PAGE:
One strike, you're out: Teen's run ends in National Spelling Bee semifinals
WASHINGTON - Christopher O'Connor made it further than he ever thought he would in the National Spelling Bee, but the Tucson seventh-grader knew it was all over the minute he heard his first word Thursday.
It is defined as "having a soft consistency," according to merriam-webster.com, but it might as well have been a foreign language to Christopher.
"I didn't know it," he said later. "I was, like, please give me a clue."
He asked the judges as many questions as he was allowed, including the word's language of origin, but he said it didn't help. He spelled the word - "pultatious."
And just like that, he was out, eliminated on the very first question of the semifinal round.
"I didn't want to be the first one," Christopher said. "If I lost, I would be considered last place in the round."
The quick exit from the round of 42 semifinalists ended months of constant preparation for the 13-year-old student at St. Cyril of Alexandria Catholic School in Tucson.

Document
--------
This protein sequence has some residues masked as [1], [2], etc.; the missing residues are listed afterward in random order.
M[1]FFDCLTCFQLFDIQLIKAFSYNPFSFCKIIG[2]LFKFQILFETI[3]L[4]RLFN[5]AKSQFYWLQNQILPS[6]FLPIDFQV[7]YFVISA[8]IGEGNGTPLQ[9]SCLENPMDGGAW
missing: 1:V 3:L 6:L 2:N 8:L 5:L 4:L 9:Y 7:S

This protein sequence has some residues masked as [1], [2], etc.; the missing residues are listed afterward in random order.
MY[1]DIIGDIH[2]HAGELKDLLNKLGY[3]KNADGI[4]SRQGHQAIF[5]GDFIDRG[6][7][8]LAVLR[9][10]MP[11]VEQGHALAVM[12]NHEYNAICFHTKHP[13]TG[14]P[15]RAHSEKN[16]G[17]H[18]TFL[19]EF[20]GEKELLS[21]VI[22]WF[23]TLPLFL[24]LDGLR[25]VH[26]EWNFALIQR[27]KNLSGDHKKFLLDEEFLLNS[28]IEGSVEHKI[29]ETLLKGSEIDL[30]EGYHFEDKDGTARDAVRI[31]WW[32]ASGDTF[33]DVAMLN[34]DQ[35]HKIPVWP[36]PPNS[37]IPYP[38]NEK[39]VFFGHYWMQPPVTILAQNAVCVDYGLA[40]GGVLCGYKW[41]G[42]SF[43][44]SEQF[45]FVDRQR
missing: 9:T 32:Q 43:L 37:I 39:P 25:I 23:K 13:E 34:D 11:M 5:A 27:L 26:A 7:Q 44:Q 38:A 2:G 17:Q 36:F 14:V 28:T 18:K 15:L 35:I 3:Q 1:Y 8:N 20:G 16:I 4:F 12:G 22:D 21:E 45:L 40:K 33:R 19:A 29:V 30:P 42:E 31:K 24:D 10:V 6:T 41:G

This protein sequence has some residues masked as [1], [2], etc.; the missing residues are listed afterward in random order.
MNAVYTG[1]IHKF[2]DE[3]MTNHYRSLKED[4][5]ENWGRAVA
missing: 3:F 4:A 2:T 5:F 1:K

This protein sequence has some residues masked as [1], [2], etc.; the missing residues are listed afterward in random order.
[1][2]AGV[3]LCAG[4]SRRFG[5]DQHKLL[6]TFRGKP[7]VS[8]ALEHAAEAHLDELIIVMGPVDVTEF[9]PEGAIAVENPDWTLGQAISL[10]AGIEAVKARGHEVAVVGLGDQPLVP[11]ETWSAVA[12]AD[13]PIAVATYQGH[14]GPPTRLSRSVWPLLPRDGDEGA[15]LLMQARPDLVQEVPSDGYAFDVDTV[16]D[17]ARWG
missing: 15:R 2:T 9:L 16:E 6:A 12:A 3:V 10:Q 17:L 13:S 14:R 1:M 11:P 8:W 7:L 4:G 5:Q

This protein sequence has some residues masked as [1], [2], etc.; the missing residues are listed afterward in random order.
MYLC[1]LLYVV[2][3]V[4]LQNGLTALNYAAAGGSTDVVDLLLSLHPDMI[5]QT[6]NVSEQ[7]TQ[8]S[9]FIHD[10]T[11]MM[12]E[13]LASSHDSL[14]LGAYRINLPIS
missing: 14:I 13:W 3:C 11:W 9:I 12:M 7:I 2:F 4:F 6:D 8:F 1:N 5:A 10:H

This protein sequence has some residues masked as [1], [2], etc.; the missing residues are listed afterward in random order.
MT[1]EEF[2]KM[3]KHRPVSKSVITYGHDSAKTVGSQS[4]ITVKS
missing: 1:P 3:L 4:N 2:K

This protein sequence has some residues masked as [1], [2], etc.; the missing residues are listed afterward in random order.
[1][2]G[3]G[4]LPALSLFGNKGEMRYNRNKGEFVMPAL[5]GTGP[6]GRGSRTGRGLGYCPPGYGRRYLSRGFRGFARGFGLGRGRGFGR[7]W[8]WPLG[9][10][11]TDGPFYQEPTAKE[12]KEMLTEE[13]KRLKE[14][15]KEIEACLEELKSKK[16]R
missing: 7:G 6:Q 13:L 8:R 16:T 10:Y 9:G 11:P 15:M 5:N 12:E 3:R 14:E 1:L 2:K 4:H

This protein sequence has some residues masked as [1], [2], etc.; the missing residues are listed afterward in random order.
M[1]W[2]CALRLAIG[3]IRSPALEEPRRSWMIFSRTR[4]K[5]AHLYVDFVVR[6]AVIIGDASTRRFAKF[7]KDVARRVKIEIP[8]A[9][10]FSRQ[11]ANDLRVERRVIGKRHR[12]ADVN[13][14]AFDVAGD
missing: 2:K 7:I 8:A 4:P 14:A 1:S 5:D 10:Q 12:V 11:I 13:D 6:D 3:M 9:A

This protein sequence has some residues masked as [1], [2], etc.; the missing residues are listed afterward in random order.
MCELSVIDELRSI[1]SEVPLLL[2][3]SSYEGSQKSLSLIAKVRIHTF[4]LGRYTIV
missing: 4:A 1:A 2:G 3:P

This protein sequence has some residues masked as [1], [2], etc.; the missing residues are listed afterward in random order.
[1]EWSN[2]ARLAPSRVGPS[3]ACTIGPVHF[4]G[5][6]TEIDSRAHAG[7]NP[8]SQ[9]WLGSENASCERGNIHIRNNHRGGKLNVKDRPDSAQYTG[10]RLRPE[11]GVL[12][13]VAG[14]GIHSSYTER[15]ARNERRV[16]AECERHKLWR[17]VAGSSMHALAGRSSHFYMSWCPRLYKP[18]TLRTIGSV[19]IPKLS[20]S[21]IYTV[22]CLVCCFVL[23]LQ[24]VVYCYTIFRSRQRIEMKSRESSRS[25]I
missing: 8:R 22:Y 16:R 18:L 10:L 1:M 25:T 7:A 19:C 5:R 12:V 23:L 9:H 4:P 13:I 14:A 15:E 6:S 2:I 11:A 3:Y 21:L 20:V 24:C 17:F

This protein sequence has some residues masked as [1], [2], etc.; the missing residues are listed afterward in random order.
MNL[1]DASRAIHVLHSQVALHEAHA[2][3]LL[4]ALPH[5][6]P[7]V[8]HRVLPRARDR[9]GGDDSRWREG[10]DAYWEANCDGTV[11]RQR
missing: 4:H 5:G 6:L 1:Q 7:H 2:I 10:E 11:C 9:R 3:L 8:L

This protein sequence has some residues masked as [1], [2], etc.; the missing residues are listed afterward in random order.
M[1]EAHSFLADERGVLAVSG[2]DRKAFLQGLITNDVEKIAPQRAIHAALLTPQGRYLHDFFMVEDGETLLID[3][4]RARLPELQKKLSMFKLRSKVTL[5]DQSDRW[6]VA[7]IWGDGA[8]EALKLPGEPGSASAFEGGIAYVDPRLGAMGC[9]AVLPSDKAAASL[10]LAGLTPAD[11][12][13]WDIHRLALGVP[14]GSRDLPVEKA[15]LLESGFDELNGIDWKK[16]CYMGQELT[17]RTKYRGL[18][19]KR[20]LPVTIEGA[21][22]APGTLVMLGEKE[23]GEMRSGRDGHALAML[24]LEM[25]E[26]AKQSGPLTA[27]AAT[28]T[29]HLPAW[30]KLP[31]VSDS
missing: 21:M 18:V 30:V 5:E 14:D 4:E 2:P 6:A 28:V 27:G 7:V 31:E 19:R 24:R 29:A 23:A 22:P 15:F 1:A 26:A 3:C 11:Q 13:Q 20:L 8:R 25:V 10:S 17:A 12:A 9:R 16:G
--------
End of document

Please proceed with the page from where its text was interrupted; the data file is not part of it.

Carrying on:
He was competing in only his first Scripps National Spelling Bee and was surprised to beat hundreds of Arizona students to become one of two teens from the state to advance to the national contest. Competition began Wednesday with 281 youths, who were narrowed down to 42 semifinalists - including Christopher.
He said he had taken it easy the night before Thursday's semifinals, knowing that the competition would only get more difficult. Unlike preliminary rounds, there are no study lists in the semifinals, the words get harder and the pressure is more intense.
And Christopher knew he was scheduled to be the first semifinalist to spell.
But he said he doesn't regret his approach.
"I just relaxed and didn't worry," he said. "Worrying doesn't help."
He was similarly unfazed by his spelling of pultaceous.
"There were a lot of different ways to spell it … It didn't really matter," he said. "Not many people know it."
His goal all along had been to make it to semifinals, even though he concedes that he thought that was farfetched. When he made the cut, his oldest sister, Jennifer said she was "really, really, really happy for him."
Now that it's over, the O'Connor family plans to spend a couple days sightseeing in Washington. But the family, which was in Washington to cheer him on, knows that Christopher's mind is not ready to let go.
"There's always next year," said Christopher's mother, Carol, of the advice she would give her son.
Christopher aims to return to the semifinals next year, but he knows it will require a lot of work.
"Study, study, study," he said of his plan to prepare for the 2014 bee. "Practice, practice, practice."
But Christopher said he's also going to enjoy his summer.
"I think I'm going to do some work," he said. "But I won't be a bookworm and read a dictionary all day."